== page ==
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Women’s Euro: UEFA launches platform to spot abusive online comments

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The governing body for European football has launched a new platform to identify and remove offensive social media posts as the Women’s EURO competition gets underway in front of record-breaking audiences. 

Forty-one abusive posts were identified during the competition’s opener which saw England beat Austria 1-0 on Wednesday evening, UEFA said in a statement on Thursday. Of these 28 were reported to social media platforms for removal. 

Nearly half of the abusive content was related to sexism (46%) with hate speech a close second (44%). Women’s football, the teams and players were also targeted with instances of homophobia.

The new platform is part of UEFA’s Respect programme aimed at tackling abuse and works through a combination of automated scanning and human review.

The governing body explained that it is closely liaising with the different teams and briefing them after each match. It is also in “frequent dialogue” with social media platforms including Twitter, Instagram, Facebook, and TikTok.

A first comprehensive summary of online abuse cases and interventions will be published at the end of the UEFA Women’s EURO group stage,” UEFA said.

The platform is expected to be used through each of the final competitions, including youth, women’s and men’s matches for the next three years.

Arrests and bans

The world of football has been reckoning over the past two years with offensive comments posted online including racist abuse targeted at players. 

English football leagues, clubs and players orchestrated a four-day boycott of social media platforms to protest against racist abuse in April 2021 to demand tougher action to stop online hate speech. 

A few months later, British police arrested several people after three Black players of the England squad received a torrent of racist abuse online for missing penalties in their Euro 2020 clash against Italy with the team losing the title. 

The UK government has since passed a new law that would ban people from attending football games for ten years if they are found guilty of online racism related to football.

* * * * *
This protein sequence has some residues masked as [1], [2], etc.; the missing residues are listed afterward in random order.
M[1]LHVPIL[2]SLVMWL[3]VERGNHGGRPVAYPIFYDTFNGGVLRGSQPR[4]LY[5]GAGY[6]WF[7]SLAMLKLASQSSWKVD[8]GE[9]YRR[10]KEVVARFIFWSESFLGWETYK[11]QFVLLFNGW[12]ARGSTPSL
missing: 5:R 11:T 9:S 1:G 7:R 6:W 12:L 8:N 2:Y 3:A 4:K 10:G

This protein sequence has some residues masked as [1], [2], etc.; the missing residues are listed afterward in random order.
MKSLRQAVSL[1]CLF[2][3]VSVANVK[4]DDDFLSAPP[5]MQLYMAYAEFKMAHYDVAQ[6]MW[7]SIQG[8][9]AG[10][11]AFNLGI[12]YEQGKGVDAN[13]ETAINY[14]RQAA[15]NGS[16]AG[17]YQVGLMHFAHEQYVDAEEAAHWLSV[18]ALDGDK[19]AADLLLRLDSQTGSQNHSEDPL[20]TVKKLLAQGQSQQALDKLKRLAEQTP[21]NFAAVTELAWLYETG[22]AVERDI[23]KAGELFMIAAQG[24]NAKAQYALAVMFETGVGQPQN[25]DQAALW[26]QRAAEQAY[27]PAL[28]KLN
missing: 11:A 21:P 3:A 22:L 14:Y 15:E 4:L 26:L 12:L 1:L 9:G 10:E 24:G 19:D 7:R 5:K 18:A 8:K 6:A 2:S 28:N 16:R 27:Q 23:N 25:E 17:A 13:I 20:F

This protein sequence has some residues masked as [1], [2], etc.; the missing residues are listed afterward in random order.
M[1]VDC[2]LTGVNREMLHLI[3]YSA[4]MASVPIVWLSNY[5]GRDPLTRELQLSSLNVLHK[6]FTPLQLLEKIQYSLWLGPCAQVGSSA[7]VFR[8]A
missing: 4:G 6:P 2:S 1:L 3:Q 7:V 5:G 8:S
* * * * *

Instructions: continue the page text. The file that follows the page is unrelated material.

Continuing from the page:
The UK’s Football Association governing body has also been cracking down on improper behaviour by players, clubs, and fans with 11 different disciplinary charges levelled in June over improper and/or abusive and/or insulting language.

Earlier this month, Birmingham City FC Women’s coach Marcus Bignot was handed a touchline ban for seven matches and ordered to attend a mandatory face-to-face education programme after being found guilty of using homophobic language towards Tottenham manager Rehanne Skinner during a February match. 

Women’s football’s growing popularity

The opening fixture of Wednesday broke the attendance record for a Women’s Euro match by a wide margin with 68,781 turning up at the Old Trafford stadium in Manchester.

The previous record of 41,301 was set during the 2013 final that saw Germany clinch the title over Norway.

A week before the competition kicked off, UEFA had announced that more than half a million tickets had been sold – more than doubling the previous record of 240,000 set at the last event in 2017. 

A fifth of the tickets had been bought by people outside of host nation England with the Netherlands, Germany, Sweden and France posting the strongest demand.

But demand also came from beyond European borders, with tickets purchased from 99 countries including Australia, China and North America. 

A total of 700,000 tickets were available for the tournament in all.

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